Projects per year
The long-range corrected spin-unrestricted density functional theory, LC-UBLYP, method has been employed to unravel the relationship between the hole (referred to as "antidot") structure of hexagonal graphene nanoflakes (HGNFs) and their properties, including their multiradical characters y [the occupation number of the lowest unoccupied natural orbital (LUNO)+i (i = 0, 1,...)], aromaticity, and the second hyperpolarizabilities (γ), which is the third-order nonlinear optical (NLO) response at the molecular level. These systems exhibit a wide range of open-shell/multiradical character, which shows an oscillatory behavior as a function of increasing the size of the antidot. This structural dependence is shown to originate from the oscillatory variations in the HOMO-LUMO energy gap, which result from the fact that the bonding and antibonding interactions between the central antidot-shape HGNFs and the surroundings alternate in both the HOMO and the LUMO as going from the center of the molecule to the peripheral region. Moreover, the multiradical character of these structures is strongly correlated with the variations of magnetic criteria of aromaticity, the nucleus-independent chemical shift (NICS) and the out-of-plane diagonal component of the magnetic shielding tensor (-σ ), as well as with the γ. So, systems with larger multiradical characters tend to exhibit larger NICS and - σ values, i.e., less aromaticity. Although the number of π electrons of the antidot HGNFs is smaller than that of the corresponding perfect C H HGNF, their γ value can be larger as evidenced by the antidot C H HGNF, which has intermediate multiradical characters (y0 = y1 = 0.658) and displays a γvalue 1.7 times larger than that of the perfect HGNF. These strong impacts of the antidot structure on the third-order NLO properties indicate that the antidot HGNFs are promising building blocks for a new class of multiradical NLO materials, the properties of which can be controlled by adjusting the antidot size.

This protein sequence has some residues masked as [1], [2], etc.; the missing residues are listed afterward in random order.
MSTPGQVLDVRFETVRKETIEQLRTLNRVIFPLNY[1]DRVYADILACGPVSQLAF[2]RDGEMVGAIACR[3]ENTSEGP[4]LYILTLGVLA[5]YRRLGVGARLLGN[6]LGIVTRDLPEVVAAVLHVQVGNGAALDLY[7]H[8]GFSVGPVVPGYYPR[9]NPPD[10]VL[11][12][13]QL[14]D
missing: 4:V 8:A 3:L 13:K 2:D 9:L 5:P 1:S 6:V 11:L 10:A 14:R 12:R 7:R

1/09/09 → 31/08/14